...Michael Wang, a scientist at the Energy Dept.-funded Argonne National Laboratory for Transportation Research, says "The energy used for each unit of ethanol produced has been reduced by about half [since 1980]." Now, Wang says, the delivery of 1 million British thermal units [BTUs] of ethanol uses 0.74 million BTUs of fossil fuels. [That does not include the solar energy -- the sun shining -- used in growing corn.] By contrast, he finds that the delivery of 1 million BTUs of gasoline requires 1.23 million BTU of fossil fuels. ....What companies stand to benefit from increased ethanol use? There is a crop of American ethanol producers. ADM is by far the largest, pumping out about one-quarter of the U.S. total. MGP Ingredients (MGPI) is one of the many smaller companies involved. Verasun Energy and Aventine Renewable Energy, two other producers of note, have recently filed to go public. What can we expect to change in the future? At present commercial corn-based ethanol comes from corn kernels. One of the more exciting ethanol prospects on the horizon is cellulosic ethanol, which can be made from a number of plant by-products, including cornstalks. Although it's unlikely to be commercially available for at least a few years, cellulosic ethanol eventually could help substantially reduce costs. In other words, your car in the future could run on the refuse of farms across the U.S. Copyright 2006 BusinessWeek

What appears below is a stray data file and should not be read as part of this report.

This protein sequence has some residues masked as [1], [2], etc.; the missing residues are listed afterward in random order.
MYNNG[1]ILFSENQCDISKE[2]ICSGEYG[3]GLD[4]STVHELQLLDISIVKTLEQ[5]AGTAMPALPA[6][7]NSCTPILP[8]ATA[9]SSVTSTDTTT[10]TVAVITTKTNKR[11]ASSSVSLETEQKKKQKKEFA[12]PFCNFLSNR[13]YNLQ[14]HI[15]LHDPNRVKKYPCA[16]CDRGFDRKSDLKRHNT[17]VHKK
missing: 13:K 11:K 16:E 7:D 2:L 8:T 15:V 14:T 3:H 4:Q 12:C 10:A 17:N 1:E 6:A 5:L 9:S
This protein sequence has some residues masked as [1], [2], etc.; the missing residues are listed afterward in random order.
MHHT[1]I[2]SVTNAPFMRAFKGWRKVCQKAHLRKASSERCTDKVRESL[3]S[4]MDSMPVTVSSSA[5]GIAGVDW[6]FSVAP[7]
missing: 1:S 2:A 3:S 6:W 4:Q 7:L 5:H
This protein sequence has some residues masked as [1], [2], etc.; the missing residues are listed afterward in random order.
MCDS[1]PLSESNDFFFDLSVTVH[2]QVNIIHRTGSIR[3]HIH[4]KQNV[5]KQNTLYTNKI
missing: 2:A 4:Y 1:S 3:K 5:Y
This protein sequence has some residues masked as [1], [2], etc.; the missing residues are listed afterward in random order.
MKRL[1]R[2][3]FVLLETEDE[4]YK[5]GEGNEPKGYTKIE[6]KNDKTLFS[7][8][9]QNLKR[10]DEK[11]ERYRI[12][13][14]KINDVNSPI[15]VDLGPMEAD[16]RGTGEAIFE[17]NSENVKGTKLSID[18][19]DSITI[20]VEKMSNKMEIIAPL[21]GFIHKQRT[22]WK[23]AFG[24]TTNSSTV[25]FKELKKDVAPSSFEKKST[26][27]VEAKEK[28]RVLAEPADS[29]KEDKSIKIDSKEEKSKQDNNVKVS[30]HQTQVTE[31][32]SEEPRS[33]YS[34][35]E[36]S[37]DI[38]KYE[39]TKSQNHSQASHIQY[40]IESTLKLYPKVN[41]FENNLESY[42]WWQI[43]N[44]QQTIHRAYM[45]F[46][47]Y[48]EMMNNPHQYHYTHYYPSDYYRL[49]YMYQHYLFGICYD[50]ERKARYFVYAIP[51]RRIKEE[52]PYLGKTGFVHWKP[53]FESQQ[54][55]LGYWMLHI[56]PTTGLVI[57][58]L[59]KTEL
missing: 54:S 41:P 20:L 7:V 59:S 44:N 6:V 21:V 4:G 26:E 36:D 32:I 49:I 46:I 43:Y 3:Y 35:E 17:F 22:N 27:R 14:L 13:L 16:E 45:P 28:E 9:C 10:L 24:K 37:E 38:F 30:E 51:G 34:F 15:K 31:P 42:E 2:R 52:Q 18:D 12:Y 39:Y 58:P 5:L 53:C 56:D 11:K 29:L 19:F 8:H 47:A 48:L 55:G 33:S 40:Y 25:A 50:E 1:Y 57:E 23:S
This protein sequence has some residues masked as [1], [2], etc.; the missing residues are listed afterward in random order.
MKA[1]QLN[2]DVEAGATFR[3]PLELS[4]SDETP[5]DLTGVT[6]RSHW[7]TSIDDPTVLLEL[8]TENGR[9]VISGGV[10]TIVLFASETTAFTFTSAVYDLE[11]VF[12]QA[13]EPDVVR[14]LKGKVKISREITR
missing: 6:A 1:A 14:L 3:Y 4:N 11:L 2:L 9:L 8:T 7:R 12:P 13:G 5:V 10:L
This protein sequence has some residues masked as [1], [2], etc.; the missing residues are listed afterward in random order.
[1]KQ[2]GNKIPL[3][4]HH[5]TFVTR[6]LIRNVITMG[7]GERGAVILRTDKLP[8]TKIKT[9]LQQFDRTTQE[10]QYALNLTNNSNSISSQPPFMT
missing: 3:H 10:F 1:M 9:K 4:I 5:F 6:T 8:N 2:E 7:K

quote:Your distinction (geologic short-term difference) is noted, but not germane to the energy source. Since we're using sub-surface biofuel to generate surface biofuel, using surface biofuel still adds CO2 to the air on a net basis. Your extension to solar energy appears true at first, but there is a very great depth to wade into that.
Originally posted by GMorg: There is difference though. Use of fossil-based fuel releases carbon that is not currently in the carbon cycle. The result is increased CO2 in the atmosphere. The use of biofuels releases CO2 that is currently "in play" anyway. My reasoning falls apart when you look at geologic time though. As long as we continue to have tectonic motion, fossil carbon will eventually get belched into the atmosphere. On the other hand, using bulwnkl's logic, even nuclear energy is just solar energy originally stored in another star.